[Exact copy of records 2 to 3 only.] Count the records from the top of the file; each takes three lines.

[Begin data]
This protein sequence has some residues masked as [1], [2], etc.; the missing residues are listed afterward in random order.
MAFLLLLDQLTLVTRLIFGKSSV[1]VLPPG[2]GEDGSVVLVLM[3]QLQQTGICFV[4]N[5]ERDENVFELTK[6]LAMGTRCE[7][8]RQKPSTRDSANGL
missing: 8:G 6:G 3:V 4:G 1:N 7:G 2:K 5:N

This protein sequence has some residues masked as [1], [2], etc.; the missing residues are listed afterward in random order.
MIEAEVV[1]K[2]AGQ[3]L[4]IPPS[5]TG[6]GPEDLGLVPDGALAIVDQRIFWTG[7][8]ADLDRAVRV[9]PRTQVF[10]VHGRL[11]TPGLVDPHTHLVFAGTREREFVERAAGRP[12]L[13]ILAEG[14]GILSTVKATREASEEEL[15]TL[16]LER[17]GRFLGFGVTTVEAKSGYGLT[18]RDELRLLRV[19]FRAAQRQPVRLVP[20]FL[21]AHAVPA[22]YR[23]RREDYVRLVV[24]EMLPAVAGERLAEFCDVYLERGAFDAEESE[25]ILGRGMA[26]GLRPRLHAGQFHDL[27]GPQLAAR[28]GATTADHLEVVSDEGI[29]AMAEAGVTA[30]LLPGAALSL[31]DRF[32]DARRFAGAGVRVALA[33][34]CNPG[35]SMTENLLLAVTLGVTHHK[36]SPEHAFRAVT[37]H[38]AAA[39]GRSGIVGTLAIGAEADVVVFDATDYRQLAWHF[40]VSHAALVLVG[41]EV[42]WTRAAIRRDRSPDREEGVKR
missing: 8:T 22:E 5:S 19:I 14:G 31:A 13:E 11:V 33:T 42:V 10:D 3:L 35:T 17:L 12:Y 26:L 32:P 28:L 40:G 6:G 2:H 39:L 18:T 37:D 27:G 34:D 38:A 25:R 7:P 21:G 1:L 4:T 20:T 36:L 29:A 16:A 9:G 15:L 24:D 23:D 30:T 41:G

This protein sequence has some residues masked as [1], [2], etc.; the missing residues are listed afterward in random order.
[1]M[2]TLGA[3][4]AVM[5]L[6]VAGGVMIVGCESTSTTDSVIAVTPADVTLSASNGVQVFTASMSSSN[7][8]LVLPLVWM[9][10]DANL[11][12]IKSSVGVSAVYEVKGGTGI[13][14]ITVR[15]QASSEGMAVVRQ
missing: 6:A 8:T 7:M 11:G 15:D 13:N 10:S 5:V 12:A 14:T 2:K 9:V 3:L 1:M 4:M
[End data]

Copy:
This protein sequence has some residues masked as [1], [2], etc.; the missing residues are listed afterward in random order.
MIEAEVV[1]K[2]AGQ[3]L[4]IPPS[5]TG[6]GPEDLGLVPDGALAIVDQRIFWTG[7][8]ADLDRAVRV[9]PRTQVF[10]VHGRL[11]TPGLVDPHTHLVFAGTREREFVERAAGRP[12]L[13]ILAEG[14]GILSTVKATREASEEEL[15]TL[16]LER[17]GRFLGFGVTTVEAKSGYGLT[18]RDELRLLRV[19]FRAAQRQPVRLVP[20]FL[21]AHAVPA[22]YR[23]RREDYVRLVV[24]EMLPAVAGERLAEFCDVYLERGAFDAEESE[25]ILGRGMA[26]GLRPRLHAGQFHDL[27]GPQLAAR[28]GATTADHLEVVSDEGI[29]AMAEAGVTA[30]LLPGAALSL[31]DRF[32]DARRFAGAGVRVALA[33][34]CNPG[35]SMTENLLLAVTLGVTHHK[36]SPEHAFRAVT[37]H[38]AAA[39]GRSGIVGTLAIGAEADVVVFDATDYRQLAWHF[40]VSHAALVLVG[41]EV[42]WTRAAIRRDRSPDREEGVKR
missing: 8:T 22:E 5:S 19:I 14:G 31:A 13:E 11:V 33:T 42:V 10:D 3:L 35:T 17:L 12:Y 26:L 32:P 28:L 40:G 6:G 2:H 39:L 18:T 37:D 27:G 34:D 38:A 25:R 7:P 21:G 1:L 4:T 20:T 36:L 29:A 16:A 9:G 15:L 24:D 23:D 30:T 41:G

This protein sequence has some residues masked as [1], [2], etc.; the missing residues are listed afterward in random order.
[1]M[2]TLGA[3][4]AVM[5]L[6]VAGGVMIVGCESTSTTDSVIAVTPADVTLSASNGVQVFTASMSSSN[7][8]LVLPLVWM[9][10]DANL[11][12]IKSSVGVSAVYEVKGGTGI[13][14]ITVR[15]QASSEGMAVVRQ
missing: 6:A 8:T 7:M 11:G 15:D 13:N 10:S 5:V 12:A 14:T 2:K 9:V 3:L 1:M 4:M